Russia's invasion of Ukraine has increased tremendously the risks to Europe's energy and climate security and has added another major challenge for European energy-intensive industries, which are already facing the challenge of decarbonisation. In order to avoid a trade-off between energy security and energy transition, Member States need to put in place a regulatory framework, which empowers energy-intensive companies to decarbonise their production processes and facilitates the much-needed expansion of R&I. It is crucial to push for cutting-edge technological innovations in the industrial sector that lead to higher energy efficiency gains, the replacement of fossil fuels by renewable energy-based electrification, the uptake of synthetic fuels and hydrogen in manufacturing processes, as well as the optimization of the material use towards circular-based production processes.
The decarbonisation of the industrial sector was the focus of the policy roundtable Transition of the Energy-Intensive Industries’ Ecosystem to Climate Neutrality in Eastern Europe, jointly organised by the Center for the Study of Democracy (CSD) and the Enterprise Europe Network Bulgaria on 15 July. During the event, Dr. Evgeni Evgeniev, Policy Officer at the E1 Unit of the European Commission's DG Research and Innovation's Directorate presented the main findings and conclusions of the European Research Area (ERA) Roadmap, identifying key and innovative low-carbon technologies for energy-intensive industries, as well as tools to attract R&I investments to accelerate their deployment and uptake in energy-intensive industries. He emphasised that although Europe is performing well in terms of R&I per GDP, European companies need to catch up substantially in terms of their R&I/sales ratio, especially compared to Asian companies from countries such as China, Japan and South Korea.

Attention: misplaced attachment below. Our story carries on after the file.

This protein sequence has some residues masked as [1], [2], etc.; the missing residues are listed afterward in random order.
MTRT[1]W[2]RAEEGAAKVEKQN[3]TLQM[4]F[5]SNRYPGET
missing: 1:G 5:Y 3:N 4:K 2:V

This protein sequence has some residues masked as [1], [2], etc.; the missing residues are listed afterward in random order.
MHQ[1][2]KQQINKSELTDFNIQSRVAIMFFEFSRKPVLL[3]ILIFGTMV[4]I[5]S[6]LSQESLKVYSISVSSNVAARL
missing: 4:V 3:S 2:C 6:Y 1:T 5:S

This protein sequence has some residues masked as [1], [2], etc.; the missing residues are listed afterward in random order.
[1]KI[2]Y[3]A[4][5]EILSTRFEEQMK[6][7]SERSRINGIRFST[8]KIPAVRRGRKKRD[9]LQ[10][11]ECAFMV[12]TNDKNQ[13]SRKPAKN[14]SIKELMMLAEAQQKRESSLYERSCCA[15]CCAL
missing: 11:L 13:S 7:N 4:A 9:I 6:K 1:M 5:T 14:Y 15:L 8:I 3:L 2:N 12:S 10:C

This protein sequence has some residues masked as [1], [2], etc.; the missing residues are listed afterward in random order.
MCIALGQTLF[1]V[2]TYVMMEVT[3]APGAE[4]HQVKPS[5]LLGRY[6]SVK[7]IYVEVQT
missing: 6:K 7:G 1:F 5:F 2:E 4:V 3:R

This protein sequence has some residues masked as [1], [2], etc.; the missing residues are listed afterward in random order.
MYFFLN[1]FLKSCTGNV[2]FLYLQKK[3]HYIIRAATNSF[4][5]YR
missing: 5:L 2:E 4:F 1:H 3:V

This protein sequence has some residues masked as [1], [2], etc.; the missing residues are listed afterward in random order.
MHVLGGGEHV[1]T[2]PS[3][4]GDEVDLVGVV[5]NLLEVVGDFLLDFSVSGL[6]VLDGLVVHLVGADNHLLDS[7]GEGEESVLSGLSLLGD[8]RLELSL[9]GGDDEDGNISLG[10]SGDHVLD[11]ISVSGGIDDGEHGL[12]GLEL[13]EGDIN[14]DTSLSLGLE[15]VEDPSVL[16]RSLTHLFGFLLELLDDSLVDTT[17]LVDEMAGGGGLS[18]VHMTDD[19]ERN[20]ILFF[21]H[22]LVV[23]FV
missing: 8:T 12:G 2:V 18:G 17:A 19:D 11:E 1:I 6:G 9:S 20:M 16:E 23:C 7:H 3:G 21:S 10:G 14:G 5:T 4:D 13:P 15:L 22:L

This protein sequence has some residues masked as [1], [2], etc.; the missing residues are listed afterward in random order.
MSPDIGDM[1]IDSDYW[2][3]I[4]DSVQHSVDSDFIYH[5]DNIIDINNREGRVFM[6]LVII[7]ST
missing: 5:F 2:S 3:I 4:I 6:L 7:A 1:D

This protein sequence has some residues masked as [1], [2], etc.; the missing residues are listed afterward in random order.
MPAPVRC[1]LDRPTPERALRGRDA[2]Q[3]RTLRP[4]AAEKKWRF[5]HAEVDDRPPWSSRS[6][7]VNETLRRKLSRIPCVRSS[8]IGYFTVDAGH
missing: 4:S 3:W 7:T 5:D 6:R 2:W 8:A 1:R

Dr. Radostina Primova from the Center for the Study of Democracy presented two scenarios for low-carbon industrial transformation, outlining the key challenges and opportunities for the Bulgarian industrial sector on its path towards carbon neutrality by 2050. In addition to CSD experts, the discussion was joined by Dr. Angelo Ville, Deputy Head of E1 Unit in the European Commission's DG Research and Innovation's Directorate for Prosperity, Prof. Alexander Sobolewski, Director of the Polish Institute of Energy and Fuel Processing Technology, Dr. Evgeni Evgeniev, Policy Officer at the E1 Unit in the European Commission's DG Research and Innovation's Directorate for Prosperity, Ivaylo Naydenov, Executive Director of the Bulgarian Federation of Industrial Energy Consumers, Hussein Yorucu, Executive Director of Alkomet AD, Martin Katinov, Energy Project Manager at Aurubis Bulgaria AD, Nikola Stoyanov, Business Development Manager at Interconsult Bulgaria Ltd, and Petr Vavra, Deputy Head of the Embassy of the Czech Republic in Bulgaria.
During the discussion, the speakers agreed that the decarbonisation of the industrial sector is much more complex than the low-carbon transition in the energy sector and that there is no one-size-fits-all approach and solution for all industries. Although electrification is the long-term objective, high-temperature processes would still require gas, hydrogen or synthetic fuels in the short- and medium-term until new technological solutions occur. The speakers agreed that R&I, which has been driven mostly by private companies so far, needs a strong push by the government, so that the Bulgarian industrial sector would be able to withstand the current crises, while simultaneously getting on a pathway towards climate neutrality. The Bulgarian government should therefore allocate a higher share of the EU and national budget to green tech R&D, including the development of technology roadmap and a dedicated market uptake strategy. The Bulgarian government should also put more efforts into alleviating some deeply-rooted structural and skill mismatch roadblocks on the labor market in order to prepare the Bulgarian workforce for a green future.